Butchering fashion

The history of the meat dress 

Those hoping that Lady Gaga’s infamously decaying meat dress had gobbled up its full 15 minutes in the spotlight by now should probably find another pop culture phenom to harp on, as the fleshy, subversive slab of fashion — voted by Time magazine as the top fashion statement of 2010 — isn’t going anywhere soon. Gaga herself spoofed the dangly bits of raw flank steak, first donned to much public condemnation at the 2010 MTV Video Music Awards, in a Saturday Night Live promo late last year. Dissertations expounding on said flesh dress’s feminist, anti-fashion or anti-factory-farming readings have been emerging from university and college campuses across America ever since.

Designed by Franc Fernandez and styled by Nicola Formichetti, the bacon, steak and pork chop–assembled dress has amassed its fair share of devout fans and detractors: the Rock and Roll Hall of Fame went out of its way to dry, paint and preserve the dress, touring it as part of a national exhibit about pioneering women in rock and roll.

Gaga, responding to widespread public indignation from animal rights groups such as PETA — which argued the performer had callously paraded around wearing “the decomposing flesh of a tormented animal who didn’t want to die” — told Ellen DeGeneres back in 2010 that her aim was to make a statement about equality and condemn the US government’s much-maligned, now-repealed Don’t Ask, Don’t Tell policy. “If we don’t stand up for what we believe in and don’t fight for our rights,” she warned viewers, “we’re going to have as much rights as the meat on our bones. And I am not a piece of meat.”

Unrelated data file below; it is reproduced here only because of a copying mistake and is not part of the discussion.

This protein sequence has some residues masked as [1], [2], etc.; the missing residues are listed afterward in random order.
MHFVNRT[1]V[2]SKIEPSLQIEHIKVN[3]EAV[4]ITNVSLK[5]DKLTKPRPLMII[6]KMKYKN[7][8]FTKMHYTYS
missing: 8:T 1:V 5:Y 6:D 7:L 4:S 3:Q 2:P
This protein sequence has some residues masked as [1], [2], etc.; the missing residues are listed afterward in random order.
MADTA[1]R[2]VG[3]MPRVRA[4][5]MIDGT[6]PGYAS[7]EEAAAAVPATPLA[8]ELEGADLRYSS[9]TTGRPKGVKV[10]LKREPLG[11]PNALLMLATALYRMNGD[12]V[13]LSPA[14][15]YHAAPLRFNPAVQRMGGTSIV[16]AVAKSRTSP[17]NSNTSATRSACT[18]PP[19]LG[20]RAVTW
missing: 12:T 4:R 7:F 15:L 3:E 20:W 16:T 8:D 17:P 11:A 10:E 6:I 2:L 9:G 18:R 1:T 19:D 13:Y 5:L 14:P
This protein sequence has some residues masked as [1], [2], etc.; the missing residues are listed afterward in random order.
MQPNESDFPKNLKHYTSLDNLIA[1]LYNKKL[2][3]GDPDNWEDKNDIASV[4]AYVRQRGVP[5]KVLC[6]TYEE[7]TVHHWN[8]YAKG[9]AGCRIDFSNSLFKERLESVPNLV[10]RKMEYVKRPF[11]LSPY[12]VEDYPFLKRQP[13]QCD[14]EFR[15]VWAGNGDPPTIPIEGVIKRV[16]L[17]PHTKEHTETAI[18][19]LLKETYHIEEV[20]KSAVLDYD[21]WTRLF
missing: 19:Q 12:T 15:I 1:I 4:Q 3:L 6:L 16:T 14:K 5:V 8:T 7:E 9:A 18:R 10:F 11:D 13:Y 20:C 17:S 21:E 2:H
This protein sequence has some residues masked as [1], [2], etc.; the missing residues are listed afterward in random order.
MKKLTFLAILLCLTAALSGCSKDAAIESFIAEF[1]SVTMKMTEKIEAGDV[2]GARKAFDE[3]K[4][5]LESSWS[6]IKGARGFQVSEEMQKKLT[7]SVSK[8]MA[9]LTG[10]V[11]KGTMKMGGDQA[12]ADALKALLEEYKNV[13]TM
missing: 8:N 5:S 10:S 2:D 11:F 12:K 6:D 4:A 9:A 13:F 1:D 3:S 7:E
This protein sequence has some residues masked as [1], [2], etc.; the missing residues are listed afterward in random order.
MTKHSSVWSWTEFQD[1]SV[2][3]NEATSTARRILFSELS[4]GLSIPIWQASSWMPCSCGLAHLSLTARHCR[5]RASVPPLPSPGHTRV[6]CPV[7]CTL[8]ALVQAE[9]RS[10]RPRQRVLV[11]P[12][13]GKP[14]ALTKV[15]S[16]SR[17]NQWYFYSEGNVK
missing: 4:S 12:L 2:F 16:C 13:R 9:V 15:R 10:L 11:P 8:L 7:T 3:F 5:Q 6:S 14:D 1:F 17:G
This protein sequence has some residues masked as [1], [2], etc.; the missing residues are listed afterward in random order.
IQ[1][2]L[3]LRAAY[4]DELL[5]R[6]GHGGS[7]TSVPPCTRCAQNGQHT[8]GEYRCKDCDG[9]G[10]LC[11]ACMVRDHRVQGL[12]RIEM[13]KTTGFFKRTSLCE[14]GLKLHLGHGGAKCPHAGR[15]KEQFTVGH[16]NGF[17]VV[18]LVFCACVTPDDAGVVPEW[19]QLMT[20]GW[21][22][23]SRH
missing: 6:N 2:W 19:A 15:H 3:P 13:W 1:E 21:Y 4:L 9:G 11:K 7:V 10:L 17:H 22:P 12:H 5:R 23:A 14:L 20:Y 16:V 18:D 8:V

What’s interesting is that Gaga and her Haus of Gaga style team’s stab at raw-meat couture (complete with meat purse and shoes) is only the latest in a long line of transgressive females stitching together meat, gender and fashion in the name of attention-grabbing art and incisive social commentary.

British New Wave punkster (and good friend of Morrissey) Linder Sterling, frontwoman of the experimental band Ludus, famously performed outfitted in a meat dress — with a massive black dildo to boot — to a crowd of Manchester patrons in 1982 to rail against men who liken the female body to meat cuts.

The most high-profile incarnation of the “flesh dress” leading up to Gaga’s appropriation is attributed to Montreal-based conceptual artist Jana Sterbak, whose Vanitas: Flesh Dress for an Albino Anorectic sculpture (1987) comprised 50 pounds and $260 worth of raw steak, stitched together and pre-salted to prevent rotting during its six weeks of gallery life. A framed photograph of a model wearing the dress was mounted on the nearest wall. Sterbak’s meditation on vanity, aging and human decay ignited quite the uproar in 1991 when it was included as part of an exhibition at Ottawa’s National Gallery, with some 200 people mailing in food scraps in protest and MPs campaigning to donate the meat … to nearby food banks.


“The protest was about government spending on the arts, closely following the purchase of Barnett Newman’s Voice of Fire by the National Gallery for over a million dollars,” Sterbak told Xtra in an email exchange. “The media got hold of it as a result of an intern working for the Ottawa paper, who called a shelter for homeless men to ask if they could make better use of the material … During the relative news silence due to Easter, other media took up the subject.”

More than 25 years after Sterbak laid bare the novel, not-quite-edible garment, this now-iconic piece has been reproduced and reimagined countless times, consistently igniting the ire of the same targets (animal rights organizations, rightwing anti-art curmudgeons and certain anti-poverty activists), serving to remind us that those issues remain just as relevant today. One can only imagine that the innumerable possibilities of lean red meat will strike a chord with the next generation of subversive artists with a bone to pick.

Head over to our Life section to check out more stories about meat!

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Culture, Music, Style, Arts, Toronto, Canada

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